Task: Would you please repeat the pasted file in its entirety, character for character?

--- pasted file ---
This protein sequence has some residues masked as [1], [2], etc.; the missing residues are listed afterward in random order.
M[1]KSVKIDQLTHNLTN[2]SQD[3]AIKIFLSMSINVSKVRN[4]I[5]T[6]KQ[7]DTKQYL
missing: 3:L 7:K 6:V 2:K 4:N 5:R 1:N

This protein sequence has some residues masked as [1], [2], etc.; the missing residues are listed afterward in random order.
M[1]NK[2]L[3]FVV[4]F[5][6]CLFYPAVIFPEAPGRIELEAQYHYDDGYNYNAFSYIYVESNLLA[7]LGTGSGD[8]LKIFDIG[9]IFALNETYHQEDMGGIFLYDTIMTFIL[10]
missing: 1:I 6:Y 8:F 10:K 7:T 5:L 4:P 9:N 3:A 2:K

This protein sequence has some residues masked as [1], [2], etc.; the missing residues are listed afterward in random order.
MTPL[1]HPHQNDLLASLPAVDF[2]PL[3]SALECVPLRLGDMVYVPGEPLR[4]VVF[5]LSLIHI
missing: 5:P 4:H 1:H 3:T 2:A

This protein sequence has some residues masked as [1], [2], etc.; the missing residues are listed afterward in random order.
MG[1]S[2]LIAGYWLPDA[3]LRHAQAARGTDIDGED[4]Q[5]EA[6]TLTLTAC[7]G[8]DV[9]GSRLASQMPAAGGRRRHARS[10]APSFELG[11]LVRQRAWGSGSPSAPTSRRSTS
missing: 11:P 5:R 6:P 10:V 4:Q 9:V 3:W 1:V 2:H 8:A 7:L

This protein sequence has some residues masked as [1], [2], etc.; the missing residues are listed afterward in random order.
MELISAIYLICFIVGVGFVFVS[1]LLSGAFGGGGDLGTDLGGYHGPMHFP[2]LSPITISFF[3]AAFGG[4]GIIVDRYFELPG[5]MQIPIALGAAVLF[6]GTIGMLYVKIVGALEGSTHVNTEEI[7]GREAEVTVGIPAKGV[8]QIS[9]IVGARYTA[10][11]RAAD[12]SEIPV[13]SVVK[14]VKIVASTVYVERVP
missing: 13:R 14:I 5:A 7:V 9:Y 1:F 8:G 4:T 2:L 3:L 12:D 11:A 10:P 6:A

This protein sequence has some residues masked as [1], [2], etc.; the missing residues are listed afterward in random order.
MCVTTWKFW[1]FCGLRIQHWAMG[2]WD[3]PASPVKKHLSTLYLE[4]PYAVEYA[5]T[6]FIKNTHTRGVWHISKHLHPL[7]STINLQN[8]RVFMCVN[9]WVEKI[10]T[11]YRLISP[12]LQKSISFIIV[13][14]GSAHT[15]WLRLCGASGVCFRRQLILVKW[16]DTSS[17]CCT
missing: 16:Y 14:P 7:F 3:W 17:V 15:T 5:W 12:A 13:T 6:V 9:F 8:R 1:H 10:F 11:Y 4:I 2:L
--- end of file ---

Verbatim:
This protein sequence has some residues masked as [1], [2], etc.; the missing residues are listed afterward in random order.
M[1]KSVKIDQLTHNLTN[2]SQD[3]AIKIFLSMSINVSKVRN[4]I[5]T[6]KQ[7]DTKQYL
missing: 3:L 7:K 6:V 2:K 4:N 5:R 1:N

This protein sequence has some residues masked as [1], [2], etc.; the missing residues are listed afterward in random order.
M[1]NK[2]L[3]FVV[4]F[5][6]CLFYPAVIFPEAPGRIELEAQYHYDDGYNYNAFSYIYVESNLLA[7]LGTGSGD[8]LKIFDIG[9]IFALNETYHQEDMGGIFLYDTIMTFIL[10]
missing: 1:I 6:Y 8:F 10:K 7:T 5:L 4:P 9:N 3:A 2:K

This protein sequence has some residues masked as [1], [2], etc.; the missing residues are listed afterward in random order.
MTPL[1]HPHQNDLLASLPAVDF[2]PL[3]SALECVPLRLGDMVYVPGEPLR[4]VVF[5]LSLIHI
missing: 5:P 4:H 1:H 3:T 2:A

This protein sequence has some residues masked as [1], [2], etc.; the missing residues are listed afterward in random order.
MG[1]S[2]LIAGYWLPDA[3]LRHAQAARGTDIDGED[4]Q[5]EA[6]TLTLTAC[7]G[8]DV[9]GSRLASQMPAAGGRRRHARS[10]APSFELG[11]LVRQRAWGSGSPSAPTSRRSTS
missing: 11:P 5:R 6:P 10:V 4:Q 9:V 3:W 1:V 2:H 8:A 7:L

This protein sequence has some residues masked as [1], [2], etc.; the missing residues are listed afterward in random order.
MELISAIYLICFIVGVGFVFVS[1]LLSGAFGGGGDLGTDLGGYHGPMHFP[2]LSPITISFF[3]AAFGG[4]GIIVDRYFELPG[5]MQIPIALGAAVLF[6]GTIGMLYVKIVGALEGSTHVNTEEI[7]GREAEVTVGIPAKGV[8]QIS[9]IVGARYTA[10][11]RAAD[12]SEIPV[13]SVVK[14]VKIVASTVYVERVP
missing: 13:R 14:I 5:A 7:V 9:Y 1:F 8:G 4:T 2:L 3:L 12:D 11:A 10:P 6:A

This protein sequence has some residues masked as [1], [2], etc.; the missing residues are listed afterward in random order.
MCVTTWKFW[1]FCGLRIQHWAMG[2]WD[3]PASPVKKHLSTLYLE[4]PYAVEYA[5]T[6]FIKNTHTRGVWHISKHLHPL[7]STINLQN[8]RVFMCVN[9]WVEKI[10]T[11]YRLISP[12]LQKSISFIIV[13][14]GSAHT[15]WLRLCGASGVCFRRQLILVKW[16]DTSS[17]CCT
missing: 16:Y 14:P 7:F 3:W 17:V 15:T 5:W 12:A 13:T 6:V 9:F 8:R 1:H 10:F 11:Y 4:I 2:L